Between Friday and Saturday I worked nearly 24 hours (22 1/2 to be exact). When I woke up Sunday morning for church, it took every bit of will power not to go back to sleep (well, will power and knowing that someone was getting pranked by chocolate-covered meatballs tossed in powdered sugar – I’ll explain later). All throughout the morning I was flat-out exhausted.
In all honesty, I like those days. Working eight, nine, or even twelve hours in a single day gives me some weird sense of joy and accomplishment. When I was thinking about it on Sunday morning, though, I didn’t really understand why I was so tired. Sure, I was clocked in for a long time Friday and Saturday, but the actual amount of time that I worked was about two-thirds of the time I was clocked in. It simply didn’t feel like I did very much. And then my pastor, Scott Lamb, told me why.
“It was because you were fully engaged for that time.”
Why did this stick with me? Because deep down, mixed in with the desire to go back to school, is the desire to work. I know, who actually wants to work? Work is lame. You have to, like, work and stuff. Yet every time I envision where I am in twenty years or what I’d like to be doing, I picture ten and twelve hour days. I picture myself coming home being almost completely drained. Yet, the more I think about it, I don’t want a job or a career. I simply want something in which I am fully engaged.
Minutes after my chat with Scott, he gave a message out of John 1, talking about how Jesus became fully human and yet was fully God (still a difficult concept to grasp). “The Word became flesh and made his dwelling among us,” (1:14a, NIV). There was no part of being human that Jesus did not experience. Toothaches, stomachaches, heart breaks, hunger, thirst, loneliness, betrayal – you name a basic human emotion or physical feeling and He probably felt it, “yet without sin,” (Hebrews 4:15, ESV). In other words, in Jesus, God was fully engaged with humanity, yet fully Himself.
A show that I have recently been in love with is The West Wing. I know it’s fiction and I know it’s a very sugar-coated style of politics, but I freaking love it. Why? Because throughout the average day of anyone in the West wing of the White House, there is never not something going on. Meeting after meeting, speech after speech, crisis after crisis – President Bartlett and his staff always have something to tackle. “What’s next?” is President Bartlett’s go-to phrase. Every day that they show up to work, they have to be fully engaged. Otherwise they won’t be able to do their job.
Why should it be any different for me? Or for you? Or for anyone who dares to follow God to the places and people He’s calling them? Why should our purpose be pushing the cruise control button and sitting back to relax? Sure, most days are kind of boring, but that should never be an excuse not to be fully engaged with what we’re doing. And yes, I have used that excuse before; I’m not calling anyone else out except for me.
Josh Lyman, a character on The West Wing, said something during the first season that I’ve since found challenging, “The White House can affect more change in a single day than the average person can in their entire lifetime.” When it comes to living God’s kingdom and making earth “as it is in heaven,” shouldn’t the Church (the global body of Christ) be the ones saying that? Shouldn’t we be able to affect more change in a single day by the power vested in us – the Holy Spirit – than someone without Christ can in their entire lifetime?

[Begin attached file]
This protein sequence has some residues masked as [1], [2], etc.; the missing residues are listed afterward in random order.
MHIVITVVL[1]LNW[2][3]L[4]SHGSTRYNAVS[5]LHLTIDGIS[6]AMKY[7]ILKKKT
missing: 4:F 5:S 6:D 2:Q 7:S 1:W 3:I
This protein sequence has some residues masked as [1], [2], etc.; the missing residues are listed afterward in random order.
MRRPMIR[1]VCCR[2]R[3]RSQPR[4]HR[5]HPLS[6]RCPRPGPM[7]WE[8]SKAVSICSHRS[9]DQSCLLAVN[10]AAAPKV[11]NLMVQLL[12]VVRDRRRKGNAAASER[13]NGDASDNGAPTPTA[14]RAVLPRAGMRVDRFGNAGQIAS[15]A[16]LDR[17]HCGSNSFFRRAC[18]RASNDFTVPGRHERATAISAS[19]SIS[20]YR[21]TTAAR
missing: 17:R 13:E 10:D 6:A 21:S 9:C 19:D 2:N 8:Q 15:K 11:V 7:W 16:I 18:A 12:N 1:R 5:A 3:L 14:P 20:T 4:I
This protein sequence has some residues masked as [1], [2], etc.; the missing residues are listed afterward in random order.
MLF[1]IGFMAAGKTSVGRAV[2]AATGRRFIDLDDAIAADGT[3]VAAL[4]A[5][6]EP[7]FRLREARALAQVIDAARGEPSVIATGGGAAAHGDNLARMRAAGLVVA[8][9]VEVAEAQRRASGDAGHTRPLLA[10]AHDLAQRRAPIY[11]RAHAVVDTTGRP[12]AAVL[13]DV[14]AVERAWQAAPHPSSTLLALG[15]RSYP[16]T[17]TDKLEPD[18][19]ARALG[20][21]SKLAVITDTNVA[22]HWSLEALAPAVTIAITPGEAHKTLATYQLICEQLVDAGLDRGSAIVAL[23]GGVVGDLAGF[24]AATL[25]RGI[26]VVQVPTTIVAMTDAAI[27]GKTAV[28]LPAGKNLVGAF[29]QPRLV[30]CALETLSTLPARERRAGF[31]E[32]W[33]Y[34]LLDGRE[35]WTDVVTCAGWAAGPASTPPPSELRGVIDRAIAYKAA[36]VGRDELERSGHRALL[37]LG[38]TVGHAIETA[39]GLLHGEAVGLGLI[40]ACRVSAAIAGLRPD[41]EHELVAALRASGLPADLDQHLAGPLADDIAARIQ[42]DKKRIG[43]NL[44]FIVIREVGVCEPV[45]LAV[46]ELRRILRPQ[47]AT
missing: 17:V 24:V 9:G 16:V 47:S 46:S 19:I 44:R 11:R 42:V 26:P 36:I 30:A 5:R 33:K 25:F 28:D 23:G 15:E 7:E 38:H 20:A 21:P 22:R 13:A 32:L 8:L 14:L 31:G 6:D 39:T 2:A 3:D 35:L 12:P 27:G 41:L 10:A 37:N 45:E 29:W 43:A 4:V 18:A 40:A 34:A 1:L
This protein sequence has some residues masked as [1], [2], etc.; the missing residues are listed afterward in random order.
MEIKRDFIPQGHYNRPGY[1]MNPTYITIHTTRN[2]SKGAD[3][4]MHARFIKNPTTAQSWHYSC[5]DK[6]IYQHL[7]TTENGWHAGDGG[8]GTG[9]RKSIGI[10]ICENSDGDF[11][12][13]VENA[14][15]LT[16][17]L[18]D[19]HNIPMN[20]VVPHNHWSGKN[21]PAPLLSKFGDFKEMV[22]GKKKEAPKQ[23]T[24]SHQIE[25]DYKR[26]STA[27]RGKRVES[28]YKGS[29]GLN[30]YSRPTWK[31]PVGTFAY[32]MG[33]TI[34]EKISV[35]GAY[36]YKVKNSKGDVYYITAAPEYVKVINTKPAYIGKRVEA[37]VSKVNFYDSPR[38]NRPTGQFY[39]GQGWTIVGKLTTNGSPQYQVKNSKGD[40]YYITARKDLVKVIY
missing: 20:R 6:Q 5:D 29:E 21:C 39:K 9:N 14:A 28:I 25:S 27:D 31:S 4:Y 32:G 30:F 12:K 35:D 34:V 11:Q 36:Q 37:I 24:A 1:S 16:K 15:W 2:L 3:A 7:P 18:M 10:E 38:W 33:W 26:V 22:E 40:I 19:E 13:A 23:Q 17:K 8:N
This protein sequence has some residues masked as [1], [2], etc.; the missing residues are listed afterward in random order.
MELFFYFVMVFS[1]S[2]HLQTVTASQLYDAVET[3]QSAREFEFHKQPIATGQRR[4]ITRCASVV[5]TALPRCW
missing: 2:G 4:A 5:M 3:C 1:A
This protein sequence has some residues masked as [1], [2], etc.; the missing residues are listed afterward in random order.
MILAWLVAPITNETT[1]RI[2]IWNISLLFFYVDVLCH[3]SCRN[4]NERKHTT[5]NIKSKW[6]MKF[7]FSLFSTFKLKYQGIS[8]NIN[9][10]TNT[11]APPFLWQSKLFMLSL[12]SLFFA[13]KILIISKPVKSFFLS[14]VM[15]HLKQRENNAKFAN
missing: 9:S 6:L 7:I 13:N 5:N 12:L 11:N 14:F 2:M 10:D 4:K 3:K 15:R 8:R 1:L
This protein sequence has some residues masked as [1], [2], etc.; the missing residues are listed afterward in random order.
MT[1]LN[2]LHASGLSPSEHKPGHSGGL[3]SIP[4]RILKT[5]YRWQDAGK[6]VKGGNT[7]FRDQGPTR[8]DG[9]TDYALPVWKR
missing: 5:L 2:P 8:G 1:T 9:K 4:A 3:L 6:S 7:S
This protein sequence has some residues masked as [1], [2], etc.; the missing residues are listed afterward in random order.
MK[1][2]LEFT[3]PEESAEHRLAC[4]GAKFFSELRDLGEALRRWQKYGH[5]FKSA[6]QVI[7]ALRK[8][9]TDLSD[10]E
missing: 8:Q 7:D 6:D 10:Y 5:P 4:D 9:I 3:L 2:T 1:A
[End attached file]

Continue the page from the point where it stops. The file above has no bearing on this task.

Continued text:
No, I’m not saying you’re doing things wrong if you aren’t making big changes at a rapid rate. One element to the way God brings about change in someone’s life is time. He is incredibly patient and I am incredibly stubborn – having taken years and years to understand very simple truths, like loving my neighbor and regarding others as better than myself. God is all about the long-term growth, the kind that perseveres trials and tribulations. Sure, He gets excited when someone suddenly comes to Him, but only because He can begin His long-term plan with that person. What that long-term plan requires, though, is our full engagement.
Being fully engaged is at the core of being Christian. We’re supposed to be tuned in when our coworkers, friends, and spouses vent their frustrations and anxieties. We’re supposed to have the heart and mind of Christ when someone wrongs or hurts us – even when they try to blow us or others to pieces at a marathon. And we’re supposed to have the compassion of God for others as He has had for us. Being awoken to Jesus, to the Holy Spirit, to the presence of the Lord God should be reason enough to be fully engaged with the world around us.
No, I’m not saying everyone should work themselves for the Lord until they’re completely exhausted. I’m simply saying we ought to be ready in season and out of season to share the good news of God – that there’s something better waiting for us than the greatest things of this world. God’s got something up His sleeve and He wants us to be a part of it. All we have to do is submit our whole selves to Him. We have to be fully engaged.
“‘The most important one,’ answered Jesus, ‘is this, “Hear, O Israel, the Lord our God, the Lord is one. Love the Lord your God with all your heart and with all your soul and with all your mind and with all your strength.” The second is this: “Love your neighbor as yourself.” There is no commandment greater than these,'” – Mark 12:29-31
Wherever you are, whatever you’re doing, and whomever you’re with, fully engage yourself.